A while ago I came across an animated video regarding a person’s views on how destructive and nasty faith and religion are.  He blamed oppression, war, inhumanity, and ignorance on the bondage of religion to which we willingly submit ourselves.  Faith forces people into ignorance so they never question the commands of the leaders, atrocities are committed because everything is justified when God is involved, war is fought to prove one faith or God is stronger than all others and heathens/infidels/unbelievers must be forced to recant their blasphemy, and all oppression is justified when the eternal fate of human souls is threatened.  The whole exercise and argument, I thought, appeared to be well-reasoned and articulate, but there were a couple fallacies and missing pieces.

Faith and religion are not tools of oppression and inhumanity.  The horrible reality is that evil people have used these as tools to control and manipulate, but things like screwdrivers and hammers can be used to both build shelter and hurt people.  Faith is a hope for things not necessarily evidenced in the easy-to-perceive world, things which are not present but will be.    Religion is a system of covenants for a person to systematically improve him- or her-self and ideally build a happier world than what is currently experienced.  As Mustafa Akyol pointed out in his book Islam Without Extremes:  A Muslim Case for Liberty, the wonderful promise of religion can become consumed by those who use it as a vehicle for political power and oppression – but the religion itself is not the evil, evil leaders twist it and reflect their evil in it (and this is a pattern repeated all too often).  Returning to source documents, prayerful reading of scriptures belonging to the faith in question, and discovering the historical context surrounding the initial revelations gives a deeper, richer picture than later political occlusions show.

Religion often is used as the justification for horrible wars, and God is blamed as the one who “wills” the awful violence.  Professor David Ford of the Cambridge Inter-Faith Programme points out that the wars and violence ensue when people turn away from the tenets of their faith, not when they follow it.  Christians are taught to love their neighbors as themselves, Jews are taught that welcoming the stranger is a sign of charity, and Muslims are taught that when another person is treated with love all the world benefits – but those were definitely not the scriptures quoted during the Crusades.

When religion is blamed for ignorance and intellectual impotence, I find myself rebelling.  Our understanding of astronomy and our physical place in the universe has historically been propelled by religious observation – from the Babylonians and Egyptians (and many, many others) who mapped the skies as priestly observance, ancient temple builders around the globe who discovered math and architectural principles to build astonishing structures celebrating their relationship to God, to the astounding scientific advances by religious people who sought truth of all kinds as a mode of worship and to celebrate their Creator – the conclusion from history is that ignorance comes from political manipulation, not the drives of belief.  St. Augustine taught that our being formed in the image of God meant we were blessed with brains, and his voice joined the chorus of countless others in preaching that the learning, using, and spreading of knowledge is a sacrament celebrating the power of the Divine.  Historically, Islam – a religion – has been the most literate of any world movement.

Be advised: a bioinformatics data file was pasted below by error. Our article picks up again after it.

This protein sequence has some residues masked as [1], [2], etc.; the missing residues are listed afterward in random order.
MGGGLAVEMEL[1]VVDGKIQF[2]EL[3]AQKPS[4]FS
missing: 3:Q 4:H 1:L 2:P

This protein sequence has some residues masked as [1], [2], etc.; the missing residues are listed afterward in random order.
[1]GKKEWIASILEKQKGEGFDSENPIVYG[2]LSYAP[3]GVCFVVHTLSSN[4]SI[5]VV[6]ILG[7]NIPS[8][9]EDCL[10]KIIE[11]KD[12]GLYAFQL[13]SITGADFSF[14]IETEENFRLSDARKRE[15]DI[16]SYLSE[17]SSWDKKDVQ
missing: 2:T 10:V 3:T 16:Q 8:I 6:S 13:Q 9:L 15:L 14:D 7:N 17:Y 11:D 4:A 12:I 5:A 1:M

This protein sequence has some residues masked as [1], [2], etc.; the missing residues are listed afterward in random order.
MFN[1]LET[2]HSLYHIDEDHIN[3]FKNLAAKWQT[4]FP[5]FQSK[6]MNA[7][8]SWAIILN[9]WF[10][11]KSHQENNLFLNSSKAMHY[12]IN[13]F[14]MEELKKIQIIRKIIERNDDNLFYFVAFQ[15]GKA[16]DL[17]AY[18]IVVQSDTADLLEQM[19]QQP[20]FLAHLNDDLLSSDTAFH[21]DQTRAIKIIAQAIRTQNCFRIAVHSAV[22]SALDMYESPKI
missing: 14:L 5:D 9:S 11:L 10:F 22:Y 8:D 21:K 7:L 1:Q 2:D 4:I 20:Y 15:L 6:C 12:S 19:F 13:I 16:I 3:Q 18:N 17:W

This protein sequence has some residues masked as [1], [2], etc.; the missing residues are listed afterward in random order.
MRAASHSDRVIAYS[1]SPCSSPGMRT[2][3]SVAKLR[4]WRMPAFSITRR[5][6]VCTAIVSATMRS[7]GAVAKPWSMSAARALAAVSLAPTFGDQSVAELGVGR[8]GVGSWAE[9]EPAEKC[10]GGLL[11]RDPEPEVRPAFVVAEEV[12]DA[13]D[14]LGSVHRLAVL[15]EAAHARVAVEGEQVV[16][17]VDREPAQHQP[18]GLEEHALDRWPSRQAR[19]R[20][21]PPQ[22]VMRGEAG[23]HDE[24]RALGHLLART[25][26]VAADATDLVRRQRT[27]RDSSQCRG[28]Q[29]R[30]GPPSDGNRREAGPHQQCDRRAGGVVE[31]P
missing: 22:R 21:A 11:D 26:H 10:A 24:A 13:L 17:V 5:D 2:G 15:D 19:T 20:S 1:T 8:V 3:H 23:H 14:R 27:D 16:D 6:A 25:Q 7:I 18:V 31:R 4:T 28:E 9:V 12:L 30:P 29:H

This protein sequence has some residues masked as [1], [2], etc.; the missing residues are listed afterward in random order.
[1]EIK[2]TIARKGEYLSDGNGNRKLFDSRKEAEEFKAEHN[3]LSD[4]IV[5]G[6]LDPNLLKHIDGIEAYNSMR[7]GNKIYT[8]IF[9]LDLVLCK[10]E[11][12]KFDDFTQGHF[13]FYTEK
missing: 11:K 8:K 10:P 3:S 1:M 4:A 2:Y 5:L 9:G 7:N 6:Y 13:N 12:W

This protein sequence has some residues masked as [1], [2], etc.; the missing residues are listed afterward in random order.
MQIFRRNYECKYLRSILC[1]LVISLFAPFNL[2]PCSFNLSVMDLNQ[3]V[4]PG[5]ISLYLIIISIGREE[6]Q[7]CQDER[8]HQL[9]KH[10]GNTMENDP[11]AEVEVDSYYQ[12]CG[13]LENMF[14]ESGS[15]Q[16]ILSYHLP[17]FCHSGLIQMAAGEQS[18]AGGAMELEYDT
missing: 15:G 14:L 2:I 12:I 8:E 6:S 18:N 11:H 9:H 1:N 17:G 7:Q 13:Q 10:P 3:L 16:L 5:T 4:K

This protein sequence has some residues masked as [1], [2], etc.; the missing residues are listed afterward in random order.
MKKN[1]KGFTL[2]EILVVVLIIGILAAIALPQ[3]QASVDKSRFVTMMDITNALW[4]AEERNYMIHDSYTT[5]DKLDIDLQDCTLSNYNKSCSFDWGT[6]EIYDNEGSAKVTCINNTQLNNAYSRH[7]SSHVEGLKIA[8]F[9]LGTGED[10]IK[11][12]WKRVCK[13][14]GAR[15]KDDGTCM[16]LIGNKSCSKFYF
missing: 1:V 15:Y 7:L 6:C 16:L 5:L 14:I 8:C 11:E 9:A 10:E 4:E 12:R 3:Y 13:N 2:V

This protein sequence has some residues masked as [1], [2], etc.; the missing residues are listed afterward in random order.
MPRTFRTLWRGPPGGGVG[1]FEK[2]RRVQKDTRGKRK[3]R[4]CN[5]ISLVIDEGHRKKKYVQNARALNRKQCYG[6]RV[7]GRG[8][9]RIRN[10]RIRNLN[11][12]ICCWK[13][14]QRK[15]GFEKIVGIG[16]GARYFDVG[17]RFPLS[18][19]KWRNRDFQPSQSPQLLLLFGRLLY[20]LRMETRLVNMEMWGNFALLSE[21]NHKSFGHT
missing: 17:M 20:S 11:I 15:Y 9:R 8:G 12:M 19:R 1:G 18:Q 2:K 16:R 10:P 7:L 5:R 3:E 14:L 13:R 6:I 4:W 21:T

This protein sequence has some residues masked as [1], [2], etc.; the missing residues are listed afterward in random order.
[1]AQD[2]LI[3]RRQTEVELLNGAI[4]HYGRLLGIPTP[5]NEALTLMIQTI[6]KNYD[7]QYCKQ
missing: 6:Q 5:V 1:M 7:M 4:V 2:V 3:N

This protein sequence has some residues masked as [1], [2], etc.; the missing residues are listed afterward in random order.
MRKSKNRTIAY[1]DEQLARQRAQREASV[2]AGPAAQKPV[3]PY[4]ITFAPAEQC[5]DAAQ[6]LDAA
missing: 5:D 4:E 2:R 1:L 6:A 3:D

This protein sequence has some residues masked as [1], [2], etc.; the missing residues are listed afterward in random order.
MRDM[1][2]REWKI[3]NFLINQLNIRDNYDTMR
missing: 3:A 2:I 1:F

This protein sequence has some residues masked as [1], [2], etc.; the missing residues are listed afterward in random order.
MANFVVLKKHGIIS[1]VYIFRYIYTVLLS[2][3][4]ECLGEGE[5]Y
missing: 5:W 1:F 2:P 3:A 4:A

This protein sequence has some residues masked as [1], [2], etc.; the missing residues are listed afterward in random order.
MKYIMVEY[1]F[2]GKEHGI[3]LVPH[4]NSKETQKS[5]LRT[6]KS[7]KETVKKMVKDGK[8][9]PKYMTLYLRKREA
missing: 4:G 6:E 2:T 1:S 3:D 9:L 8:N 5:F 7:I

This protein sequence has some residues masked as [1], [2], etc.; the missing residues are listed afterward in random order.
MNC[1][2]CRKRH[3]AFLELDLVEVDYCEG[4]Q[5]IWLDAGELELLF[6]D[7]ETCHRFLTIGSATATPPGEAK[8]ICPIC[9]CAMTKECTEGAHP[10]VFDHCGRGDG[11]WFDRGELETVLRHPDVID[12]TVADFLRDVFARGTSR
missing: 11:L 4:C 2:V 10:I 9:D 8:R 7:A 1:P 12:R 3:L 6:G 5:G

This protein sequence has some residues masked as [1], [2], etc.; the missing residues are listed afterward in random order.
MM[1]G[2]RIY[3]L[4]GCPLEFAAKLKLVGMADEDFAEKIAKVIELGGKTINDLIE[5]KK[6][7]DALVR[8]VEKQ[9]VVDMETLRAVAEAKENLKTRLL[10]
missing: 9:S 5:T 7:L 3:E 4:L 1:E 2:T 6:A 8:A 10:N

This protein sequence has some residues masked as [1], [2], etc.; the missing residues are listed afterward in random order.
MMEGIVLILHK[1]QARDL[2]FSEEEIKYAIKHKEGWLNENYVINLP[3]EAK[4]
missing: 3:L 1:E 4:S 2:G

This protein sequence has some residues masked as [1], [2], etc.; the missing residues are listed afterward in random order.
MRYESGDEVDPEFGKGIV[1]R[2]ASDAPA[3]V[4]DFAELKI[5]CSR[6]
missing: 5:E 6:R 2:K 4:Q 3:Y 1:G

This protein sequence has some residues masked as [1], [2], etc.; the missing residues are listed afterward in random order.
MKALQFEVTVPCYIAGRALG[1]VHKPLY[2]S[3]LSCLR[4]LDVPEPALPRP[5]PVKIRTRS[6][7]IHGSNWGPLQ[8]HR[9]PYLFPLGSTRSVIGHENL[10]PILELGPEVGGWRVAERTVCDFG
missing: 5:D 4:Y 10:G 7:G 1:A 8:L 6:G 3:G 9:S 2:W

There is a story which relates the odd experience of a shaman seeing the ships of Columbus’ expedition for the first time.  The ships were utterly beyond the experience of the American natives, and their brains were physically incapable of seeing the approaching vessels.  One shaman stood at the shore and knowing something was there, forced himself to see – and after a time the three ships came into focus.  Faith is not blind – faith demands we open our eyes now, with hope and in gratitude, to see things beyond our mundane experience.  Our brains our wired to understand using only the limited tools and vocabulary of our personal experience; faith gives us opportunity to expand these tools – by pushing beyond our experience, by stepping forward in hope, we open ourselves to perceive something beyond what we understand.  We accept something we have no words to describe, and something magical happens.  Our vocabulary expands.

Jonathan Rosen, author of The Life of the Skies:  Birding at the End of Nature, talks about the relationship between Charles Darwin and Alfred Russell Wallace, co-developers of what we now know as the theory of evolution.  Darwin wrote On the Origin of Species, and Wallace wrote The Malay Archipelago.  While Darwin found himself enveloped in materialism, Wallace discovered that his exploration of evolution constantly lead him to explore what he described as the Greater Mystery, and his faith expanded.

Faith is a transforming vehicle of growth, and its politicization is bondage.  Faith and reason can support each other, and do not have to be mutually exclusive.  Although Darwin and Wallace took different roads after their early collaboration, they remained friends.  These two inclinations of the human mind can certainly do the same.

Advertisements